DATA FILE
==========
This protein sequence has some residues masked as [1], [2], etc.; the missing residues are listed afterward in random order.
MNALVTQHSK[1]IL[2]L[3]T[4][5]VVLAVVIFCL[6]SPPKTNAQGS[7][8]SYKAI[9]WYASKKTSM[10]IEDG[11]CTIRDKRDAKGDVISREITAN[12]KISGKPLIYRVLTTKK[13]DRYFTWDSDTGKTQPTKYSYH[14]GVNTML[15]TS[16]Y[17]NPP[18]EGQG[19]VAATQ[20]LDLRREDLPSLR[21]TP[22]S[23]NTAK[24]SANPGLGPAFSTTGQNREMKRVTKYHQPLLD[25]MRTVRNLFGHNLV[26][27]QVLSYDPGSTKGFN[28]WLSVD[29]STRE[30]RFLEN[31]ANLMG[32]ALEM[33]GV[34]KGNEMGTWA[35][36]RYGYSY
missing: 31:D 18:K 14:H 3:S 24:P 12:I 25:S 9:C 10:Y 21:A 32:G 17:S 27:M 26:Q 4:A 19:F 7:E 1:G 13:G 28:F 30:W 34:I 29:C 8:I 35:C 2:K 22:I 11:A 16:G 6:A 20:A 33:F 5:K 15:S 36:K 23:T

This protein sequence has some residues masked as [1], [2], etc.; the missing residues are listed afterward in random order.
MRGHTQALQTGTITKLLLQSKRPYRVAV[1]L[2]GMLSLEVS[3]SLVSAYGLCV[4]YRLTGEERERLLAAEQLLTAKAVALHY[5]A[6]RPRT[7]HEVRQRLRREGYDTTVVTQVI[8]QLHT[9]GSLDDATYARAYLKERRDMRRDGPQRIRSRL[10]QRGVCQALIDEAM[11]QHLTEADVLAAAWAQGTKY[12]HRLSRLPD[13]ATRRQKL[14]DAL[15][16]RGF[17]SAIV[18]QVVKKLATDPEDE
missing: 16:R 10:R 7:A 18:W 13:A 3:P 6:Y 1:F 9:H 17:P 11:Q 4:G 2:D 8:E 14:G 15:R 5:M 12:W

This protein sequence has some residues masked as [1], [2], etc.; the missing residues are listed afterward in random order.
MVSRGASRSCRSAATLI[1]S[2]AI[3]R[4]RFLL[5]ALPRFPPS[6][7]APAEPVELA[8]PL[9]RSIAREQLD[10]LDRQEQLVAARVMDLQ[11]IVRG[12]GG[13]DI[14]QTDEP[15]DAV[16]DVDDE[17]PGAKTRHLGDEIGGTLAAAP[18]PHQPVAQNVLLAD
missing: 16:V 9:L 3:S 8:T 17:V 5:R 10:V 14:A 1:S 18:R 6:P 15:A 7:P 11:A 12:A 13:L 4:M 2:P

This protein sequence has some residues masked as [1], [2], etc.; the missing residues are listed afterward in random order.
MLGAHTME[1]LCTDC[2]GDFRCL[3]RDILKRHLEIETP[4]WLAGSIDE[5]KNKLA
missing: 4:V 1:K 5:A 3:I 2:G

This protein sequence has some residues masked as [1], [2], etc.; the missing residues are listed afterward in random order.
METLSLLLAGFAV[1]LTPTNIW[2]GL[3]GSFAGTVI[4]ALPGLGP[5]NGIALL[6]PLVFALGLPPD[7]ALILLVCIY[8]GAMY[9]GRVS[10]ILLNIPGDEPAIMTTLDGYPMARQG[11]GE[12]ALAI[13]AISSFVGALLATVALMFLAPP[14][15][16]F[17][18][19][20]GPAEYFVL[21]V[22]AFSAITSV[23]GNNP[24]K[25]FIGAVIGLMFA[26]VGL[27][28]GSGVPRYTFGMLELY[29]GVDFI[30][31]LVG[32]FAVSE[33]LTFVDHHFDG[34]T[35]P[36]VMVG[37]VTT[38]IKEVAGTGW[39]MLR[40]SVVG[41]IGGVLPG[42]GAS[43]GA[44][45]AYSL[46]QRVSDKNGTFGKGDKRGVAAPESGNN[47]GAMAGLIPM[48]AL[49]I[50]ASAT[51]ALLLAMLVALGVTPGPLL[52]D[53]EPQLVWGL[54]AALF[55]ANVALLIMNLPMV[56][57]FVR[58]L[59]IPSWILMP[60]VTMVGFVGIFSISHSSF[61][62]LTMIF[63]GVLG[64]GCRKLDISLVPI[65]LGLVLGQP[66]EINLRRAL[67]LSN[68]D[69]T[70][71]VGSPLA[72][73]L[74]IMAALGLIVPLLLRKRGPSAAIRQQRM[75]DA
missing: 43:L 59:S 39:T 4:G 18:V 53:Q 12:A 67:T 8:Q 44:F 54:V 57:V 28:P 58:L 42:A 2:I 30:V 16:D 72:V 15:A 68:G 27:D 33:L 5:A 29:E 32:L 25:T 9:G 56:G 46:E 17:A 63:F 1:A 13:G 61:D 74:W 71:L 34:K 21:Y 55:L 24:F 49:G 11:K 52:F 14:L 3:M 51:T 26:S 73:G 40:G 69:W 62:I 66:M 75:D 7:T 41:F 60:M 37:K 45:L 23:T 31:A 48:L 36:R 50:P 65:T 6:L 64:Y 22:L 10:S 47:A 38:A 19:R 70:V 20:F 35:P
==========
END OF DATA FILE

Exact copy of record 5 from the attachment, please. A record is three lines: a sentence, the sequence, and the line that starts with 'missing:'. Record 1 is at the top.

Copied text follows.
This protein sequence has some residues masked as [1], [2], etc.; the missing residues are listed afterward in random order.
METLSLLLAGFAV[1]LTPTNIW[2]GL[3]GSFAGTVI[4]ALPGLGP[5]NGIALL[6]PLVFALGLPPD[7]ALILLVCIY[8]GAMY[9]GRVS[10]ILLNIPGDEPAIMTTLDGYPMARQG[11]GE[12]ALAI[13]AISSFVGALLATVALMFLAPP[14][15][16]F[17][18][19][20]GPAEYFVL[21]V[22]AFSAITSV[23]GNNP[24]K[25]FIGAVIGLMFA[26]VGL[27][28]GSGVPRYTFGMLELY[29]GVDFI[30][31]LVG[32]FAVSE[33]LTFVDHHFDG[34]T[35]P[36]VMVG[37]VTT[38]IKEVAGTGW[39]MLR[40]SVVG[41]IGGVLPG[42]GAS[43]GA[44][45]AYSL[46]QRVSDKNGTFGKGDKRGVAAPESGNN[47]GAMAGLIPM[48]AL[49]I[50]ASAT[51]ALLLAMLVALGVTPGPLL[52]D[53]EPQLVWGL[54]AALF[55]ANVALLIMNLPMV[56][57]FVR[58]L[59]IPSWILMP[60]VTMVGFVGIFSISHSSF[61][62]LTMIF[63]GVLG[64]GCRKLDISLVPI[65]LGLVLGQP[66]EINLRRAL[67]LSN[68]D[69]T[70][71]VGSPLA[72][73]L[74]IMAALGLIVPLLLRKRGPSAAIRQQRM[75]DA
missing: 43:L 59:S 39:T 4:G 18:V 53:Q 12:A 67:T 8:Q 44:F 54:V 57:V 28:P 58:L 42:A 2:I 30:V 16:D 72:V 15:A 68:G 27:D 33:L 5:A 29:E 32:L 25:T 9:G 56:G 46:E 17:A 63:F 1:A 13:G 61:D 74:W 71:L 34:K 21:Y 55:L 24:F 49:G 11:K 52:F 14:L 3:M 51:T 26:S 73:G 40:G 69:W 62:I 66:M 75:D 7:T 41:F 60:M 37:K 45:L 23:T 31:A 48:L 36:R 50:P 65:T 6:L 64:Y 22:L 10:S 47:A 38:A 19:R 70:V 20:F 35:P